Other comments on this day's readings can be found here.
Reading 1 - Gen 27
"God's purpose succeeds, in spite of human weaknesses. The
characters in this narrative are the four members of the patriarchal family. Two
of them -- Isaac and Esau -- seek to frustrate the revealed purpose of God.
Rebekah and Jacob seek to carry it out, but by wrong methods. Each of the four
is rebuked and disappointed. Isaac is deceived and frightened. Esau loses all.
Jacob has to flee. Rebekah loses her favorite son (Pro 19:21). So the record
shows that the divine purpose is worked out through a tangled skein of human
weakness and deception.
"In all these circumstances, Jacob was a timid man, dominated
by a desire to serve God and obtain the divine blessing (Gen 28:17-34). His
timidity seen in this incident reveals him as dominated by his mother, in awe of
his father, and in fear of his brother. Divinely contrived circumstances
purifies the character of Jacob, and strengthens it" (GE Mansfield).
Reading 2 - Psa 32
This is one of the penitential psalms (Psa 6, 32, 38, 51, 102,
130, 143). These psalms probably refer to David's sins with Bathsheba and Uriah,
and the aftermath. The probable order of some of these psalms:
Psa 6: where David is weak, weary, and vexed by his disease.
where he sees his sickness as a divine punishment, and more seriously prays to
Psa 51: the sincerest and most abject confession and
Psa 32: Finally, "Blessed in the man whose sins are
"Maschil" means Instruction. But there is nothing particularly
academic here. What a man, a sinner, needs to learn is the facts of his
relationship with God. And how often, as in David's case here, does he learn not
only by the counsel (v 8) of the searching wisdom of God's Word, but also (and
especially) in the harder school of experience. Vv 8,9 chime in with this
This is the first of the 13 Maschil psalms (Psa 32, 42, 44,
45, 52-55, 74, 78, 88, 89,142).
"Blessed is he whose transgressions are forgiven, whose sins
are covered" (Psa 32:1).
This word "blessed", as in Psa 1:1, emphasizes more than the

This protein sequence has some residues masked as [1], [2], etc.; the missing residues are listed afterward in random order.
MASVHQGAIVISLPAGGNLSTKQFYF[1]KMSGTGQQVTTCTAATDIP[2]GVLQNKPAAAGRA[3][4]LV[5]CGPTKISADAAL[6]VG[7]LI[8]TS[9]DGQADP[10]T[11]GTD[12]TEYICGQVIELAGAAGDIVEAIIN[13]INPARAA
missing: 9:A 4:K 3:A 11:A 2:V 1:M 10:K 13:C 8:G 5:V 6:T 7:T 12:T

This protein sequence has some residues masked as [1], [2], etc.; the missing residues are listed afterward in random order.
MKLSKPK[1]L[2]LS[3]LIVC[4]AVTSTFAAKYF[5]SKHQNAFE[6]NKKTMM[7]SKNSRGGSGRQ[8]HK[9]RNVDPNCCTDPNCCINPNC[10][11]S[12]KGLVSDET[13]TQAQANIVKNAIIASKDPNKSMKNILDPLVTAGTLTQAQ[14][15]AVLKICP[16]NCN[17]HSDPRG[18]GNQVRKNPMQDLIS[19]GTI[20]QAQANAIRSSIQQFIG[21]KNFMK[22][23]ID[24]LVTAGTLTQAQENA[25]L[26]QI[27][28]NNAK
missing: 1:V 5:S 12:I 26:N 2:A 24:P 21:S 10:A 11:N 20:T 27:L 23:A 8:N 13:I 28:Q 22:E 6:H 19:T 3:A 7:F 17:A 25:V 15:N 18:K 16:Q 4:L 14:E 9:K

idea of receiving good things. It suggests happiness, even exhilaration -- cp v
7: "songs of deliverance". Such a "blessing" may be the possession of the man
who is without sin (Christ only -- Psa 1:1!) and the man whose sins have been
pardoned (all the rest of us -- Psa 32:1!).
"Forgiven" is the Heb "nasa", signifying to be lifted up or
away, as a burden being removed (cp Joh 1:29).
WHOSE SINS ARE COVERED: Men, aware of their sin, seek to hide
it (cp v 3 with Gen 3:8), but God is willing that it be covered (cp v 5 with Gen
3:21; see Psa 51:2,3). The sins of God's people are... "Covered" (Psa 32:1),
"Removed" (Psa 103:12), "Cast behind God's back" (Isa 38:17), "Blotted out" (Psa
51:1; Isa 44:22), "Washed away" (Psa 51:2,7), "Remembered no more" (Jer 31:34),
"Sought for but not found" (Jer 50:20), "Cast into the depths of the sea" (Mic
David is convicted and confesses and repents: 'Blessed is he
whose transgression is forgiven, whose sin is covered'... It could be read like
a cold theological declaration from a list of doctrines, but in fact it was a
gasp of relief: 'Oh the blessedness -- the sheer joy, in fact -- of realizing
that your black sin is covered and forgiven.'
"Blessed is the man whose sin the LORD does not count against
him and in whose spirit is no deceit" (v 2).
COUNT: Impute or reckon. A key word in Paul's theology. Used
in Rom 4:1-8 to establish that righteousness was reckoned to Abraham because of
his faith (Gen 15:6) and to David apart from works ("I said, I will
confess..."). The word does not mean a pretended absolution, but a very real
removal of sin. The truth of the matter, in Bible expression, is that a man
whose sins are forgiven is consequently sinless. Not only does God treat him as